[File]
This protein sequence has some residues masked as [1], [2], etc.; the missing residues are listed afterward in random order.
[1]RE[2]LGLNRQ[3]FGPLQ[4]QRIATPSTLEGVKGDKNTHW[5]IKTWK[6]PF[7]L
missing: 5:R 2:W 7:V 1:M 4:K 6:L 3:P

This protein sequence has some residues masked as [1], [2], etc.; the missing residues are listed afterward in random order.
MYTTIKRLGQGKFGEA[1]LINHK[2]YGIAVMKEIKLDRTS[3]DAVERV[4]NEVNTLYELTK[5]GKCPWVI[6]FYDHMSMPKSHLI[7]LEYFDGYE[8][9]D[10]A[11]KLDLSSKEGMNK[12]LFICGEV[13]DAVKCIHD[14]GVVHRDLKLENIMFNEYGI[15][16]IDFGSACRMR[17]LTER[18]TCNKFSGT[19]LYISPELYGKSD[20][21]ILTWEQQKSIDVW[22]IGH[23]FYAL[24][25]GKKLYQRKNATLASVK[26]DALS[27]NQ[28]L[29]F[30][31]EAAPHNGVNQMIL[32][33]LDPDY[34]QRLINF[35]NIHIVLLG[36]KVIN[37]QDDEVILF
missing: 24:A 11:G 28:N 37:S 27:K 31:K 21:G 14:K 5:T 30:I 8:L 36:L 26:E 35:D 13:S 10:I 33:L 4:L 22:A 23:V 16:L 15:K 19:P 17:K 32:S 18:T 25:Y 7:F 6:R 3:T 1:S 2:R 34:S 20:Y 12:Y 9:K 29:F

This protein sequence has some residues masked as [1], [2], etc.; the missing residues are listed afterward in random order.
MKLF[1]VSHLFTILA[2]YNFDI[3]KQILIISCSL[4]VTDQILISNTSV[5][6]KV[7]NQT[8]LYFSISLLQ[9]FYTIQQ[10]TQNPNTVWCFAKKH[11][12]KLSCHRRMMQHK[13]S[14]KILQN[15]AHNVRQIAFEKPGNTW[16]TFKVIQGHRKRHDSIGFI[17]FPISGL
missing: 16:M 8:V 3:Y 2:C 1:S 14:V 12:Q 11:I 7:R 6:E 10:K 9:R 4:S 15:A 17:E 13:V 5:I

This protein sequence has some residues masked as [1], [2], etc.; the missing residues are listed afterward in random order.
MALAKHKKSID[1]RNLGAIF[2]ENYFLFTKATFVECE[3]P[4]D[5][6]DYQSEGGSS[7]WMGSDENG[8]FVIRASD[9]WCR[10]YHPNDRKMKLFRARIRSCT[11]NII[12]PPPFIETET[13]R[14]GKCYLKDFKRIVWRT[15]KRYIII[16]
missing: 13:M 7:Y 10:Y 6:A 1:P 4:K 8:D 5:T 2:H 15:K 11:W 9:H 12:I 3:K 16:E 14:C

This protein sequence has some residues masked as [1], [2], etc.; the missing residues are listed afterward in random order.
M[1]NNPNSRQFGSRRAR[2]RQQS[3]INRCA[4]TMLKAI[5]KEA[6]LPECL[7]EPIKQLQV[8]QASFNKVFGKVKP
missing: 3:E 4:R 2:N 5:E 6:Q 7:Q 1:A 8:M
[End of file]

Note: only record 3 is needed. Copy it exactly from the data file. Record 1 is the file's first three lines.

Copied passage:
This protein sequence has some residues masked as [1], [2], etc.; the missing residues are listed afterward in random order.
MKLF[1]VSHLFTILA[2]YNFDI[3]KQILIISCSL[4]VTDQILISNTSV[5][6]KV[7]NQT[8]LYFSISLLQ[9]FYTIQQ[10]TQNPNTVWCFAKKH[11][12]KLSCHRRMMQHK[13]S[14]KILQN[15]AHNVRQIAFEKPGNTW[16]TFKVIQGHRKRHDSIGFI[17]FPISGL
missing: 16:M 8:V 3:Y 2:C 1:S 14:V 12:Q 11:I 7:R 6:E 10:K 9:R 4:S 15:A 17:E 13:V 5:I